As Iron Sharpens Iron

An ongoing and online discussion between: an Orthodox informed Ecumaniac without a denominational home, an ordained Baptist youth pastor with an open mind, a Calvinist worship leader/seminarian with a staggering vocabulary and ability to make a point, and a cradle Catholic with a love/hate relationship to Rome.

Friday, October 28, 2005

Postmodernism in the real world

I recently went to the National Youth Workers Convention and attended almost every seminar they had that had anything to do with the "emerging church" or "postmodernism" (for more on the emerging church, see vintagefaith.com). Most had to do with how we deal with the rise of postmodernism in youth ministry; ie, what sort of questions they ask, how to create a worship service that is appealing both to Christian and non-Christian postmoderns, etc. However, one seminar that I attended really interested me more than nay other. Rather than dealing only with practical issues, it dealt with postmodernism strictly as a philosophy. It was a debate, of sorts, between Tony Jones and Duffy Robbins, both of whom are committed Christians, but who have taken opposite viewpoints on how to approach postmodernism.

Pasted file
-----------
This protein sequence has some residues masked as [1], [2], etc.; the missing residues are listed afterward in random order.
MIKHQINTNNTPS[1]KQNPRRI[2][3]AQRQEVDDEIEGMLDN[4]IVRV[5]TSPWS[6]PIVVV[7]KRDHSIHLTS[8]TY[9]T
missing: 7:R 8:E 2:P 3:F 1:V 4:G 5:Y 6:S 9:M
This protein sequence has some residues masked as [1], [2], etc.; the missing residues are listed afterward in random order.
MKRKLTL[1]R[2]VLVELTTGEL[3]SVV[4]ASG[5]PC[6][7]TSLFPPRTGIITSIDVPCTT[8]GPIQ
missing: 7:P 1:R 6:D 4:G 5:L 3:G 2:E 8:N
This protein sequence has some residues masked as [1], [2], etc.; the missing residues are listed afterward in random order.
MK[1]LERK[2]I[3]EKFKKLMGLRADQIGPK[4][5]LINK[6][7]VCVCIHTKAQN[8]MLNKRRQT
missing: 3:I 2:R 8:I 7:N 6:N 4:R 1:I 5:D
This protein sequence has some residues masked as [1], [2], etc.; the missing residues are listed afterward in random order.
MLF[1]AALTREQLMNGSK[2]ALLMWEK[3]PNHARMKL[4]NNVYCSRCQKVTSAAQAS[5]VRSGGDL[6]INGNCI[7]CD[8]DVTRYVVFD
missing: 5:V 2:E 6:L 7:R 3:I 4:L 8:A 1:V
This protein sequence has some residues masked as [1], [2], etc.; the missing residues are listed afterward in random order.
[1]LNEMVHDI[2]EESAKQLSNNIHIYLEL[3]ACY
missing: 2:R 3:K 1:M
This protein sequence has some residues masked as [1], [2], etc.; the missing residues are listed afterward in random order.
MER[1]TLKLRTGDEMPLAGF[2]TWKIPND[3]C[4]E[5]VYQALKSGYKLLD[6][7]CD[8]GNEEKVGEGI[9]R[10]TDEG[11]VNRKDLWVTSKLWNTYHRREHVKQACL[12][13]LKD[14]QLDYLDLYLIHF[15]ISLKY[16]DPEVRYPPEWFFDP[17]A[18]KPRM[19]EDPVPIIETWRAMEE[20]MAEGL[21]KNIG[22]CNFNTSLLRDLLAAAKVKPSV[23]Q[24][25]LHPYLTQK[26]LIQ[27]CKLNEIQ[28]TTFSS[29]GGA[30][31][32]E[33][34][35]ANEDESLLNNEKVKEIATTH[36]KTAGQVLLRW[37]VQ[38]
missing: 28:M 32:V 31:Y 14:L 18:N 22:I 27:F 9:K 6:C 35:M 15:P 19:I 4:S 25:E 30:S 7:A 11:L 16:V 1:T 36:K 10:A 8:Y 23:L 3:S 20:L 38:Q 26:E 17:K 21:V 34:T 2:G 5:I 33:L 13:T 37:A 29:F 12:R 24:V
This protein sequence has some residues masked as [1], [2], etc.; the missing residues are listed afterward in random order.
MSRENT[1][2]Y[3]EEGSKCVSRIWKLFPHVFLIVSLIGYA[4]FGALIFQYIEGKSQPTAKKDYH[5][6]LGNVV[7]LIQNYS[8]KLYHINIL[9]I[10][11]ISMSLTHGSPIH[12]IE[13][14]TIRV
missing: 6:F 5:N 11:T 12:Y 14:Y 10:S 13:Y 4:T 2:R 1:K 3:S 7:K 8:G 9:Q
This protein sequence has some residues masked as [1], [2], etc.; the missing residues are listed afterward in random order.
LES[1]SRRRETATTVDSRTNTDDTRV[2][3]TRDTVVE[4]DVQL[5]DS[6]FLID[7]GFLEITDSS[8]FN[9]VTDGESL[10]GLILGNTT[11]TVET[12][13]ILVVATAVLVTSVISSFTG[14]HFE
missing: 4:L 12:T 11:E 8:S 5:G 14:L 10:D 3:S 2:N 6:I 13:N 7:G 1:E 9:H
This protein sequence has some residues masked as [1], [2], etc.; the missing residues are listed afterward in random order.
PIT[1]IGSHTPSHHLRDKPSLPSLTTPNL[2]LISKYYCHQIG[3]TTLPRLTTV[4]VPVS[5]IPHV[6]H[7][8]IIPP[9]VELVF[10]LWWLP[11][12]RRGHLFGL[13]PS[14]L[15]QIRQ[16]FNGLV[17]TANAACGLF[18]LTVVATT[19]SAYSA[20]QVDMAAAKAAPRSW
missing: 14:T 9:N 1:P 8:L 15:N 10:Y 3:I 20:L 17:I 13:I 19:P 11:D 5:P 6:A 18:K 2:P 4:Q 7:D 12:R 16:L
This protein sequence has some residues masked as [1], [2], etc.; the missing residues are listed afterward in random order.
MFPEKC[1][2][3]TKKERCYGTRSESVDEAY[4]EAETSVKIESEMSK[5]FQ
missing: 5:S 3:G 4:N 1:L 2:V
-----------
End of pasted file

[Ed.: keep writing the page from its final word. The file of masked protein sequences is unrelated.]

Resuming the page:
This leads to what I would like to discuss. As I understand it, postmodernism is a philosophy that basically questions everything we've ever believed about what is true. It rejects, or at least calls into question, all of the philosophies predating it, especially tose of the "modern" era. Where this impacts the church, and one of the most unsettling things that Tony Robbins said, is that we should feel free to debate everything about Christianity. To quote him, "Just because a group of bishops made a decision in 325 doesn't mean we can't debate it today." Now what he's speaking about is the Council of Nicea which nailed down the doctrine of the Hypostatic Union (Jesus is 100% God and 100% human). Another thing that was mentioned was the fact that in just about every culture, polygamy is taboo. However, if a tribe in the Congo sent 100 men off to war and only 10 came back, wouldn't it be acceptable for them the have more than one wife in order to perpetuate the tribe. For that matter, the idea of marriage, at least in the way we look at it in America, is a purely human construct. One man said, "But if it's wrong, it's wrong all the time regardless of the circumstances." So there's the delimma between the modern mind and the postmodern, is there room to question, or is it set in stone. For that matter, what's set in stone and what's open for debate. Let the games begin.

Let's post of this rather than just putting in responses.

One very confused Josh

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